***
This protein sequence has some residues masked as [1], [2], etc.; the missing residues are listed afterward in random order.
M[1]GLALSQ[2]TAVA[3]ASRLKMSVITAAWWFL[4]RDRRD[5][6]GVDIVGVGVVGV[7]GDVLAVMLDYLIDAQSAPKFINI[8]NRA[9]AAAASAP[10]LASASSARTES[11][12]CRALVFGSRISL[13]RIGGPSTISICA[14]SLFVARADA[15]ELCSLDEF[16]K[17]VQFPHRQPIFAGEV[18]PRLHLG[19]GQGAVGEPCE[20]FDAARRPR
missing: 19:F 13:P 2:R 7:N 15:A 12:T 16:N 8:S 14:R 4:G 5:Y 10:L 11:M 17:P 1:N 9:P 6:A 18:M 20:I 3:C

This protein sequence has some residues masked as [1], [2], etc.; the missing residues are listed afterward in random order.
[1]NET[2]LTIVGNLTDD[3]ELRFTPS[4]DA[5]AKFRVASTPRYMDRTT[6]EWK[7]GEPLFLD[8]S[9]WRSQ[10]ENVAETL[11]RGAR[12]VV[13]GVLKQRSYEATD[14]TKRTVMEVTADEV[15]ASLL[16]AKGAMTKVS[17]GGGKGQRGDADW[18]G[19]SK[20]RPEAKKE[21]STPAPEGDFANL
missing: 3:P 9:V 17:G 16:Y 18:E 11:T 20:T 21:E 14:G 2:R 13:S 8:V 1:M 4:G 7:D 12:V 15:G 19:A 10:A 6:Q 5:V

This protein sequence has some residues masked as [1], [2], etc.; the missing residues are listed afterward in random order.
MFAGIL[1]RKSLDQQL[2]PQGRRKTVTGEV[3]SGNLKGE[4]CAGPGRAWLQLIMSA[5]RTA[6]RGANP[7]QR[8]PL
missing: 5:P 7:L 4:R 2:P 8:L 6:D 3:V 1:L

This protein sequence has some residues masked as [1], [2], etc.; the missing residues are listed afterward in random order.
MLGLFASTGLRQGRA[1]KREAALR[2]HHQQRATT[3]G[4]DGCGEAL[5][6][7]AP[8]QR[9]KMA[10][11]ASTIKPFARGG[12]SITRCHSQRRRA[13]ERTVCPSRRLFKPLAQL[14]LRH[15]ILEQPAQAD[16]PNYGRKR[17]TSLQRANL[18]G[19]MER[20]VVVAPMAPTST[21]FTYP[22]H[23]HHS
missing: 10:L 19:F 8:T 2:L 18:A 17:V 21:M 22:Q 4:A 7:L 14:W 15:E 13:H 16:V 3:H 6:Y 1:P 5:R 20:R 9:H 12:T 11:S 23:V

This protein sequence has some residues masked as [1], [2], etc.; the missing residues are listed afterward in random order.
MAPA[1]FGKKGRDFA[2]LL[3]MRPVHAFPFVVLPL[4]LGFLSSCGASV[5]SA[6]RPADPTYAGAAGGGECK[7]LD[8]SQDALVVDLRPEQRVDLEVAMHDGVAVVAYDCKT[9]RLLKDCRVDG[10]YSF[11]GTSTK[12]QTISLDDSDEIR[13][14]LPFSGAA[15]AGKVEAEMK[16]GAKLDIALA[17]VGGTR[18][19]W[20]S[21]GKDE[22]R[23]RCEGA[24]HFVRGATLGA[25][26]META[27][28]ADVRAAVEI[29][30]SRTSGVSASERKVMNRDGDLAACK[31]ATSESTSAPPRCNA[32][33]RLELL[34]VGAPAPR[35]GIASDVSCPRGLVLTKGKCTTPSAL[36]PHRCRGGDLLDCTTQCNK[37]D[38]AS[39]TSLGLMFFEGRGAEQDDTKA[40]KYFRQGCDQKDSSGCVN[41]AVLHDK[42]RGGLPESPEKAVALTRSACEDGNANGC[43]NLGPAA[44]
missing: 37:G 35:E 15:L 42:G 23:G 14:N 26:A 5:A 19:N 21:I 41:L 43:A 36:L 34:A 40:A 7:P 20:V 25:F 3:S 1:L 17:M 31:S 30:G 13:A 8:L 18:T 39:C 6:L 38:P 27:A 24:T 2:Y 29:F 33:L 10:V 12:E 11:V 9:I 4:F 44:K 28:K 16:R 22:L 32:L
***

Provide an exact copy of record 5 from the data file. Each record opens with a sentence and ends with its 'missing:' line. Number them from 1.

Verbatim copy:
This protein sequence has some residues masked as [1], [2], etc.; the missing residues are listed afterward in random order.
MAPA[1]FGKKGRDFA[2]LL[3]MRPVHAFPFVVLPL[4]LGFLSSCGASV[5]SA[6]RPADPTYAGAAGGGECK[7]LD[8]SQDALVVDLRPEQRVDLEVAMHDGVAVVAYDCKT[9]RLLKDCRVDG[10]YSF[11]GTSTK[12]QTISLDDSDEIR[13][14]LPFSGAA[15]AGKVEAEMK[16]GAKLDIALA[17]VGGTR[18][19]W[20]S[21]GKDE[22]R[23]RCEGA[24]HFVRGATLGA[25][26]META[27][28]ADVRAAVEI[29][30]SRTSGVSASERKVMNRDGDLAACK[31]ATSESTSAPPRCNA[32][33]RLELL[34]VGAPAPR[35]GIASDVSCPRGLVLTKGKCTTPSAL[36]PHRCRGGDLLDCTTQCNK[37]D[38]AS[39]TSLGLMFFEGRGAEQDDTKA[40]KYFRQGCDQKDSSGCVN[41]AVLHDK[42]RGGLPESPEKAVALTRSACEDGNANGC[43]NLGPAA[44]
missing: 37:G 35:E 15:L 42:G 23:G 14:N 26:A 5:A 19:N 21:I 41:L 43:A 36:L 34:A 40:A 7:P 20:V 25:F 3:S 1:L 17:M 31:S 30:G 13:A 8:L 18:T 39:C 6:L 38:P 27:A 24:T 2:Y 29:F 33:L 10:V 12:E 11:V 9:I 4:F 44:K 28:K 16:R 22:L 32:L